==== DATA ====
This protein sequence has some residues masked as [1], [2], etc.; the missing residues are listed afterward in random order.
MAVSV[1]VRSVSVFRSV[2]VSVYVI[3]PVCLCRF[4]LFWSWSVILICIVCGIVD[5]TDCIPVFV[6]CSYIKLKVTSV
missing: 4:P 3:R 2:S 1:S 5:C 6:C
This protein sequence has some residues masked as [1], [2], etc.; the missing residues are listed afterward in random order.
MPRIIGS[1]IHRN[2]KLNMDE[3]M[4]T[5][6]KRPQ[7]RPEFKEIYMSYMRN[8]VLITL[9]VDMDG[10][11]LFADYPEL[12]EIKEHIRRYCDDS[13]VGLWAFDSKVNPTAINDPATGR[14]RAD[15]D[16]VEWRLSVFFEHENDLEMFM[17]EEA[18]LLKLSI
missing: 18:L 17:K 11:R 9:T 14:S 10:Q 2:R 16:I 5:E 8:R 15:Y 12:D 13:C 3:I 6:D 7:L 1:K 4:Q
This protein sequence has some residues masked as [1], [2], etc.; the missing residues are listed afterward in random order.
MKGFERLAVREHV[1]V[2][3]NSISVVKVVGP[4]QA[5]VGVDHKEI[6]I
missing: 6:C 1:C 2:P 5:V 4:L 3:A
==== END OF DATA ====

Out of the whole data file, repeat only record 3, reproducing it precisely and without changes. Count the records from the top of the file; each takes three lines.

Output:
This protein sequence has some residues masked as [1], [2], etc.; the missing residues are listed afterward in random order.
MKGFERLAVREHV[1]V[2][3]NSISVVKVVGP[4]QA[5]VGVDHKEI[6]I
missing: 6:C 1:C 2:P 5:V 4:L 3:A